Georgia boosted by tight road wins

Ranked 16th in the nation in the preseason, Georgia's basketball team entered its schedule with a swagger.

ATHENS, Ga. - Ranked 16th in the nation in the preseason, Georgia's basketball team entered its schedule with a swagger.

After a humbling 1-3 start, the Bulldogs now are grateful just to be back to .500 after hard-fought road wins over Colorado and California.

"We never thought 3-3 would sound good,'' forward Jarvis Hayes said as Georgia had its first home practice Wednesday since last week's road trip.

"Getting those two wins was real important. Getting off to a 1-3 start, no one expected us to do that.''

Georgia beat Colorado 71-70 Dec. 3 and then outlasted California 78-73 in overtime Saturday.

After having Monday and Tuesday off to focus on final exams, Georgia was back in practice Wednesday without guard Mike Dean.

Dean, a sophomore from Rome, announced Tuesday he is leaving the team to seek a transfer, leaving the Bulldogs without one of its top three backup players.

Dean, averaging 10 minutes per game, was dissatisfied with his playing time.

"I don't think (Dean) gave himself a full opportunity to see what he can do,'' Coach Jim Harrick said Wednesday. " The biggest thing for a (young player) is he has to have faith and patience, faith in your ability as a player and patience on the opportunity to come.''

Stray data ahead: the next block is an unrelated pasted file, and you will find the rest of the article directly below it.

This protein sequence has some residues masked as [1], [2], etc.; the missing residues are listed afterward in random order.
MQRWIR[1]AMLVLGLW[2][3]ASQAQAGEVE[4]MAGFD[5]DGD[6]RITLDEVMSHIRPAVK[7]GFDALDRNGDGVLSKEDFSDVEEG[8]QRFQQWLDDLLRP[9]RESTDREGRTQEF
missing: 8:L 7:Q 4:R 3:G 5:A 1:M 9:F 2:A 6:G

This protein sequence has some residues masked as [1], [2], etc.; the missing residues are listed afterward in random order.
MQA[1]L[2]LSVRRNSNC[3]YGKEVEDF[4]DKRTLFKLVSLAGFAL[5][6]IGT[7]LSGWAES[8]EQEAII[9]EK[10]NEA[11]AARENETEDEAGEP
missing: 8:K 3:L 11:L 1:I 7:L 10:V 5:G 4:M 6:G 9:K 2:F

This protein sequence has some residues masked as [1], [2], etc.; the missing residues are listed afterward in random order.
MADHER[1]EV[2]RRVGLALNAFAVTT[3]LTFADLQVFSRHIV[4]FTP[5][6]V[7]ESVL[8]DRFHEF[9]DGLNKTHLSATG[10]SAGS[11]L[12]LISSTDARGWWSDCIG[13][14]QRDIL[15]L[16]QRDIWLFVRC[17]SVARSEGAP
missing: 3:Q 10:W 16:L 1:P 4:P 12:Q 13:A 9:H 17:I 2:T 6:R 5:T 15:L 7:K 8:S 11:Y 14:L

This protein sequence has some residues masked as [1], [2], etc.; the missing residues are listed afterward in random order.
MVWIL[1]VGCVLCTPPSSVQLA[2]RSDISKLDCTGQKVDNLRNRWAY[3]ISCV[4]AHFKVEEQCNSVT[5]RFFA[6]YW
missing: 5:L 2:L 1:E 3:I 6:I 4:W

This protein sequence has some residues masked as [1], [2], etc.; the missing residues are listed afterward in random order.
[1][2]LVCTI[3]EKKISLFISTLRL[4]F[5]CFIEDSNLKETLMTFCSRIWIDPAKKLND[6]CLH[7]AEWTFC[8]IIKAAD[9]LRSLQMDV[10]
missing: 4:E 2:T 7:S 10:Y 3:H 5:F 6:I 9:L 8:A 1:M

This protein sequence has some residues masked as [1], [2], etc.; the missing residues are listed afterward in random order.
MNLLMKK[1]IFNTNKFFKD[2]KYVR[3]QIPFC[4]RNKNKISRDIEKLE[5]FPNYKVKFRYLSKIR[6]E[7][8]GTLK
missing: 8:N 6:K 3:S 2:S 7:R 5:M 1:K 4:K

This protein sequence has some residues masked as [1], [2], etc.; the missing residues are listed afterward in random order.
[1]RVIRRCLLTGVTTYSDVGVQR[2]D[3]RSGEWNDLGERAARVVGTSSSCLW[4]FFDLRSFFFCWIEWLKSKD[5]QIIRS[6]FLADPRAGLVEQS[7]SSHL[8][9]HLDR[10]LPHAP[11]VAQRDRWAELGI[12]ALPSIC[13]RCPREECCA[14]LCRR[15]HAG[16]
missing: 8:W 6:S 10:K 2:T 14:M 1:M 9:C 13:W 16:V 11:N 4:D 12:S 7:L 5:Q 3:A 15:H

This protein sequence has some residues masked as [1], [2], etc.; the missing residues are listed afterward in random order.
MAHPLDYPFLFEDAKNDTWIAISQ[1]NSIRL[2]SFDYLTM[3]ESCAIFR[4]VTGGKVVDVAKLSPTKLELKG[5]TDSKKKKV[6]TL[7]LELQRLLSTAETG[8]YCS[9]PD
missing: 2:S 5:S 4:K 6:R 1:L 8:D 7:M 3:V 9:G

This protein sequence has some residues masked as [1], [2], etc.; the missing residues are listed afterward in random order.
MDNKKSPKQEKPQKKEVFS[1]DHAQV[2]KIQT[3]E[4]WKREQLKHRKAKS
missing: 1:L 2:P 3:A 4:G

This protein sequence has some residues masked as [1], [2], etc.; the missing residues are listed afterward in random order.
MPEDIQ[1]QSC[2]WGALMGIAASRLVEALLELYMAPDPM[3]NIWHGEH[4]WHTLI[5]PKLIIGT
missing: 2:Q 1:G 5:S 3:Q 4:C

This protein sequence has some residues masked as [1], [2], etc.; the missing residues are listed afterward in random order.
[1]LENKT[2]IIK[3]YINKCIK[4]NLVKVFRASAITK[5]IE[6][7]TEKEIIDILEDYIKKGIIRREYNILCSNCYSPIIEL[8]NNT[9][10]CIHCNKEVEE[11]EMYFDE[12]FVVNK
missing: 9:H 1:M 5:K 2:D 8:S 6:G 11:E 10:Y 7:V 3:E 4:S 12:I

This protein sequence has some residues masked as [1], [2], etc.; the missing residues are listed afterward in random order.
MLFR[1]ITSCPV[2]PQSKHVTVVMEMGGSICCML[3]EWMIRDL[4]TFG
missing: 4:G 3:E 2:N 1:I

Added Harrick: "As the season went along, he would have had more and more opportunities.''

Harrick said the departure of Dean may leave more opportunity for Fred Gibson to play a significant role if Gibson joins the team after the wide receiver's football season ends with the Jan. 1 Sugar Bowl.

Harrick said he has not talked with Gibson to confirm the sophomore's intent to play basketball for a second straight season. Gibson earned more playing time than expected when he joined the basketball team in January last season as a freshman.

Gibson could give the team another wing player next month, but the more pressing issue is the hope that Steve Thomas can return to the team next week.

Academically ineligible for fall semester, Thomas will take his last final examination Monday. Harrick said he probably will know Tuesday if the team's tallest and most physical player will be back for the Southeastern Conference schedule.

Last year, the 6-foot-8, 240-pound Thomas started 26 games and averaged 8.4 points and 6.4 rebounds.

If he regains his eligibility, Thomas could be in uniform for Georgia's home game next Wednesday night against South Alabama. But Georgia must play one more game Sunday at 1:30 p.m. in Atlanta's Philips Arena against Gonzaga with no player taller than 6-foot-7.

"When he gets back, that will mean (Harrick) won't  have to put me on 7-footers all the time,'' said the 6-foot-5 Wilkins, who has played everywhere from the post to point guard in the first six games.

Added Wilkins: "We definitely need (Thomas). We definitely miss him.''

Wilkins, Chris Daniels and Jarvis Hayes have given Georgia a front line with the 6-foot-7 Daniels as the tallest player.

Wilkins, a transfer from North Carolina State, said he could not blame Dean for seeking a transfer.

"If he wasn't happy, trust me, I know by experience, he wasn't going to play well anyway,'' Wilkins said. "I wish he didn't feel like he needed to go, but I wish him luck.''

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